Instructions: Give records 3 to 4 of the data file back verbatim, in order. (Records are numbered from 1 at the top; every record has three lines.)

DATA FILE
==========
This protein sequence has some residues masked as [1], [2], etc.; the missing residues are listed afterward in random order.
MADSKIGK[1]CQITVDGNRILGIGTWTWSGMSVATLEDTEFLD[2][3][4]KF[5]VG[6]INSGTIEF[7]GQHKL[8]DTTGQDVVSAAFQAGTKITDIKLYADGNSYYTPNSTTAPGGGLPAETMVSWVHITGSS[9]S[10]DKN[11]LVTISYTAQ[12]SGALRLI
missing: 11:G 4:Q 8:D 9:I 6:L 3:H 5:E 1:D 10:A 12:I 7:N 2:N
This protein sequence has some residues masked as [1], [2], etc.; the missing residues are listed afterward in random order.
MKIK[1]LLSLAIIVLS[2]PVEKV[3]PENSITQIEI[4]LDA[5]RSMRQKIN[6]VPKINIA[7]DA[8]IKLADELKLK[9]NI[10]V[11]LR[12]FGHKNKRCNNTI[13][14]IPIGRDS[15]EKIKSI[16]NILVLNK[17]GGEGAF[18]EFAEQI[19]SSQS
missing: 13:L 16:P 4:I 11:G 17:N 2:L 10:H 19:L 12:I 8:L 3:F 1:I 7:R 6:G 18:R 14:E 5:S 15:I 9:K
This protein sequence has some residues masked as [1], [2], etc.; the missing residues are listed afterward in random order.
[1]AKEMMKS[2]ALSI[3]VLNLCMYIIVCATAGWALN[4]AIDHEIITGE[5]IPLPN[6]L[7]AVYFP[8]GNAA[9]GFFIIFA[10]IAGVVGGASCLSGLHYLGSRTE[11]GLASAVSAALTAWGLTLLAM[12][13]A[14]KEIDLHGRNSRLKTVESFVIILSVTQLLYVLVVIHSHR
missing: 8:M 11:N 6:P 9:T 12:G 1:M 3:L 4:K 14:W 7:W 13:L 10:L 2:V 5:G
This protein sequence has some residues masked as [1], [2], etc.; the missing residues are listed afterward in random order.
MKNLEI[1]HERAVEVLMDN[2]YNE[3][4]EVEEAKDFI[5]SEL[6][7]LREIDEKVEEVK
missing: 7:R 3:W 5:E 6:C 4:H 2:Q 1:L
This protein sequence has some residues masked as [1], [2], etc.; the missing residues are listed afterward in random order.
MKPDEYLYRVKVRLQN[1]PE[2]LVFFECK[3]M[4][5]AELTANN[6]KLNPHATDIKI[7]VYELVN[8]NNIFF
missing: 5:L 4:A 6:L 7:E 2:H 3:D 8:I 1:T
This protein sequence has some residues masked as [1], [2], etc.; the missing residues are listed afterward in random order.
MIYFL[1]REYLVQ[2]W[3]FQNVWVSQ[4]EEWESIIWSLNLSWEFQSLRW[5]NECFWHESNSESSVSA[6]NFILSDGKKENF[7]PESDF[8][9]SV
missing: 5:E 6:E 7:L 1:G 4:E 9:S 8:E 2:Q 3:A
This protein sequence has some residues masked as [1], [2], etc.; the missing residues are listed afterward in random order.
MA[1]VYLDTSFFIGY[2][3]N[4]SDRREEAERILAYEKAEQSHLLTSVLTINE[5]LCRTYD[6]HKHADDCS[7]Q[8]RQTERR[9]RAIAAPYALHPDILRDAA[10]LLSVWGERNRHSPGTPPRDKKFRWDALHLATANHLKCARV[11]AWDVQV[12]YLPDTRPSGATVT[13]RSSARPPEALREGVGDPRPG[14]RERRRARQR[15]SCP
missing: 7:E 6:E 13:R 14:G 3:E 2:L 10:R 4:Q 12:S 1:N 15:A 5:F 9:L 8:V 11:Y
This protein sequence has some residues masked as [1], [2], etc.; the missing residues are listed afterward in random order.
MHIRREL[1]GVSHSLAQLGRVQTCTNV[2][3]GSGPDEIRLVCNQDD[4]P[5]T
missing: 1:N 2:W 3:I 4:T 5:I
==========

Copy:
This protein sequence has some residues masked as [1], [2], etc.; the missing residues are listed afterward in random order.
[1]AKEMMKS[2]ALSI[3]VLNLCMYIIVCATAGWALN[4]AIDHEIITGE[5]IPLPN[6]L[7]AVYFP[8]GNAA[9]GFFIIFA[10]IAGVVGGASCLSGLHYLGSRTE[11]GLASAVSAALTAWGLTLLAM[12][13]A[14]KEIDLHGRNSRLKTVESFVIILSVTQLLYVLVVIHSHR
missing: 8:M 11:N 6:P 9:T 12:G 1:M 3:L 4:K 14:W 7:W 13:L 10:L 2:V 5:G
This protein sequence has some residues masked as [1], [2], etc.; the missing residues are listed afterward in random order.
MKNLEI[1]HERAVEVLMDN[2]YNE[3][4]EVEEAKDFI[5]SEL[6][7]LREIDEKVEEVK
missing: 7:R 3:W 5:E 6:C 4:H 2:Q 1:L